"Every dental school has a role to play," said AADR President Raul Garcia, "dental schools are the primary source for producing clinician scientists in dental, oral and craniofacial research. William Gies emphasized that dentistry is both a learned profession as well as a specialized area of medicine, and his insights remain relevant today. We are excited to see how this project builds on Gies' vision and validates the foundational role that research and scholarship play in the profession."
AADR aims to help achieve these goals by advocating for the inclusion of oral health in large research initiatives, facilitating the involvement of our members in these projects, and raising the profile of dental research in the larger research community. AADR will continue to provide networking and mentorship opportunities for trainees and early career scientists through meetings and programming.
AADR will also continue to advocate for adequate, sustainable and predictable federal funding for dental research and training. To help further meet the financial challenges of training and research, AADR award and fellowship programs offer students unique opportunities to pursue their research interests. To help foster a strong, talented and inclusive dental research workforce, the new AADR Committee on Diversity and Inclusion will continue to develop strategies to increase diversity in the dental, oral and craniofacial research community. Lastly, AADR calls for the Commission on Dental Accreditation (CODA) research standard to be strengthened and given greater attention during site visits. AADR will continue to work with the American Dental Association and the American Dental Education Association to strengthen CODA Standard 6 on research.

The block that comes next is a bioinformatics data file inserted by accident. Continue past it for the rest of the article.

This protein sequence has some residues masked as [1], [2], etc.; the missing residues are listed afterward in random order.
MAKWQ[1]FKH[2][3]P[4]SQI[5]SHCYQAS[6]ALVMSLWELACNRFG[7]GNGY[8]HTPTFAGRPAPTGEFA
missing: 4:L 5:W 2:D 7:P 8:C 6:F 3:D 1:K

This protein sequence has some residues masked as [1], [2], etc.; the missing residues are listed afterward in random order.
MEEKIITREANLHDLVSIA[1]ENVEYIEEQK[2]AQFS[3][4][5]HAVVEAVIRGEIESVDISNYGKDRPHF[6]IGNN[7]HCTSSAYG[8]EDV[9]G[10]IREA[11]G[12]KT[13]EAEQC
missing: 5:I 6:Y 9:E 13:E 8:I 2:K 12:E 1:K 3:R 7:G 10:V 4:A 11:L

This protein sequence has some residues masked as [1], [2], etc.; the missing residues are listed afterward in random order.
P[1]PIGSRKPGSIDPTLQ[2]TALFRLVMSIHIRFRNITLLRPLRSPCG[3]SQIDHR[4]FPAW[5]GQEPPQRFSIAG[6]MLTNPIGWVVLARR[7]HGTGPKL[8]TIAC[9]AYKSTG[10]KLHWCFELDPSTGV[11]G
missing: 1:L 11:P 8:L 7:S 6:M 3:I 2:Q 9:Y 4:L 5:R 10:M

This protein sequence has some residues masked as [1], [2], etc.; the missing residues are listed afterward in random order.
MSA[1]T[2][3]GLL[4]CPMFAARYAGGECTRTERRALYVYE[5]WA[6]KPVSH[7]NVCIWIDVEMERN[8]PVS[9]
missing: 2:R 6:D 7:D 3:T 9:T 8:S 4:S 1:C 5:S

The executive summaries and background supporting articles for the project are published in the August and September issues of the Journal of Dental Education.
View the article "Research and Dental Education: An AADR Perspective on the "Advancing Dental Education: Gies in the 21st Century" Project" online or contact Elise Bender email@example.com to access to the article.
About the Journal of Dental Research
The IADR/AADR Journal of Dental Research is a multidisciplinary journal dedicated to the dissemination of new knowledge in all sciences relevant to dentistry and the oral cavity and associated structures in health and disease. At 0.02225, the JDR holds the highest Eigenfactor® Score of all dental journals publishing original research. The JDR ranks #1 in Article Influence and #2 in the Two-Year Journal Impact Factor rankings with a rating of 4.755 according to the 2016 Journal Citation Reports® (Thomas Reuters, 2017).
About the International Association for Dental Research
The International Association for Dental Research (IADR) is a nonprofit organization with over 10,000 individual members worldwide, dedicated to: (1) advancing research and increasing knowledge for the improvement of oral health worldwide, (2) supporting and representing the oral health research community, and (3) facilitating the communication and application of research findings. To learn more, visit http://www.